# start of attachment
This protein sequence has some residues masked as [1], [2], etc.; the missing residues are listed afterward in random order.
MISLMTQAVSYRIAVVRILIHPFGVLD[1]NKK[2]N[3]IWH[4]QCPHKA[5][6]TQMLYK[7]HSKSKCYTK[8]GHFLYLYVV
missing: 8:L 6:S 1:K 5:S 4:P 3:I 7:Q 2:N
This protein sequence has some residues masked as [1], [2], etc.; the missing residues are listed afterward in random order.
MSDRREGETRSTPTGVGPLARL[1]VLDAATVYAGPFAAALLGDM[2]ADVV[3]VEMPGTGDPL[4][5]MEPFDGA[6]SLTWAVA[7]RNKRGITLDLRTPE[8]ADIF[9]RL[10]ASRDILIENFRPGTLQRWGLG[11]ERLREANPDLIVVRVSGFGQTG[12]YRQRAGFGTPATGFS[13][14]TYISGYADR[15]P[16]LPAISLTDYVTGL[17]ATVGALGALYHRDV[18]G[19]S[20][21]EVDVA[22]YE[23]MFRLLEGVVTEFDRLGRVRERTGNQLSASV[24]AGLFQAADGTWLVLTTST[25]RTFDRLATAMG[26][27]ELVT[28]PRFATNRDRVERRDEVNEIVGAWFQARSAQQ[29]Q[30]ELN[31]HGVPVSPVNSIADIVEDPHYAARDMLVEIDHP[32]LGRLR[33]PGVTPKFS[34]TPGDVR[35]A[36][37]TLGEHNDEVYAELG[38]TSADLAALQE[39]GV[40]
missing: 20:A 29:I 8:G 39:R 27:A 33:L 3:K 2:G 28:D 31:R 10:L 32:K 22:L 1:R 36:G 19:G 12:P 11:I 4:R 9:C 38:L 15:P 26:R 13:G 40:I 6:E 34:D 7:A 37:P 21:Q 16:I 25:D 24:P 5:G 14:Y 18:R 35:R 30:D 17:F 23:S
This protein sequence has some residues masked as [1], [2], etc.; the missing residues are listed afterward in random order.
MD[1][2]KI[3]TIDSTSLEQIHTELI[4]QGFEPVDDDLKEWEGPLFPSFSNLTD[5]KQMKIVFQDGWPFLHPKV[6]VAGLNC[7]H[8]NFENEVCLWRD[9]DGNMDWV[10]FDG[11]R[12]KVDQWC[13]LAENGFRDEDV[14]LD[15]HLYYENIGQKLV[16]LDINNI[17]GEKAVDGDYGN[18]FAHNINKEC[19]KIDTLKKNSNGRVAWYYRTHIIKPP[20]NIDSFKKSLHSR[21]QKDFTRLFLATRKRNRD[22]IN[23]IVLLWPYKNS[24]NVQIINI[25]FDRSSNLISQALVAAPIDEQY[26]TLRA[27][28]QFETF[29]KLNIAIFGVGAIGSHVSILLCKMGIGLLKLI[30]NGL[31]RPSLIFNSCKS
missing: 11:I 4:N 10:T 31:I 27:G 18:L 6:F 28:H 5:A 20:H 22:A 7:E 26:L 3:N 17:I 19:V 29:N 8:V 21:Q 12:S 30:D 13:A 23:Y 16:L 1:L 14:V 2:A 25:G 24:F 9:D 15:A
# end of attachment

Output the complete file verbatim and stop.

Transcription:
This protein sequence has some residues masked as [1], [2], etc.; the missing residues are listed afterward in random order.
MISLMTQAVSYRIAVVRILIHPFGVLD[1]NKK[2]N[3]IWH[4]QCPHKA[5][6]TQMLYK[7]HSKSKCYTK[8]GHFLYLYVV
missing: 8:L 6:S 1:K 5:S 4:P 3:I 7:Q 2:N
This protein sequence has some residues masked as [1], [2], etc.; the missing residues are listed afterward in random order.
MSDRREGETRSTPTGVGPLARL[1]VLDAATVYAGPFAAALLGDM[2]ADVV[3]VEMPGTGDPL[4][5]MEPFDGA[6]SLTWAVA[7]RNKRGITLDLRTPE[8]ADIF[9]RL[10]ASRDILIENFRPGTLQRWGLG[11]ERLREANPDLIVVRVSGFGQTG[12]YRQRAGFGTPATGFS[13][14]TYISGYADR[15]P[16]LPAISLTDYVTGL[17]ATVGALGALYHRDV[18]G[19]S[20][21]EVDVA[22]YE[23]MFRLLEGVVTEFDRLGRVRERTGNQLSASV[24]AGLFQAADGTWLVLTTST[25]RTFDRLATAMG[26][27]ELVT[28]PRFATNRDRVERRDEVNEIVGAWFQARSAQQ[29]Q[30]ELN[31]HGVPVSPVNSIADIVEDPHYAARDMLVEIDHP[32]LGRLR[33]PGVTPKFS[34]TPGDVR[35]A[36][37]TLGEHNDEVYAELG[38]TSADLAALQE[39]GV[40]
missing: 20:A 29:I 8:G 39:R 27:A 33:L 3:K 2:G 28:D 31:R 10:L 32:K 22:L 1:R 36:G 19:G 12:P 11:I 4:R 9:C 38:L 15:P 26:R 13:G 40:I 6:E 34:D 7:A 37:P 21:Q 16:I 25:D 24:P 5:G 14:Y 18:R 35:R 30:D 17:F 23:S
This protein sequence has some residues masked as [1], [2], etc.; the missing residues are listed afterward in random order.
MD[1][2]KI[3]TIDSTSLEQIHTELI[4]QGFEPVDDDLKEWEGPLFPSFSNLTD[5]KQMKIVFQDGWPFLHPKV[6]VAGLNC[7]H[8]NFENEVCLWRD[9]DGNMDWV[10]FDG[11]R[12]KVDQWC[13]LAENGFRDEDV[14]LD[15]HLYYENIGQKLV[16]LDINNI[17]GEKAVDGDYGN[18]FAHNINKEC[19]KIDTLKKNSNGRVAWYYRTHIIKPP[20]NIDSFKKSLHSR[21]QKDFTRLFLATRKRNRD[22]IN[23]IVLLWPYKNS[24]NVQIINI[25]FDRSSNLISQALVAAPIDEQY[26]TLRA[27][28]QFETF[29]KLNIAIFGVGAIGSHVSILLCKMGIGLLKLI[30]NGL[31]RPSLIFNSCKS
missing: 11:I 4:N 10:T 31:I 27:G 18:L 6:F 28:H 5:A 20:H 22:A 7:E 26:L 3:N 17:I 19:V 29:N 8:V 21:Q 12:S 30:D 13:A 23:Y 16:L 1:L 14:V 2:A 25:G 24:F 9:D 15:A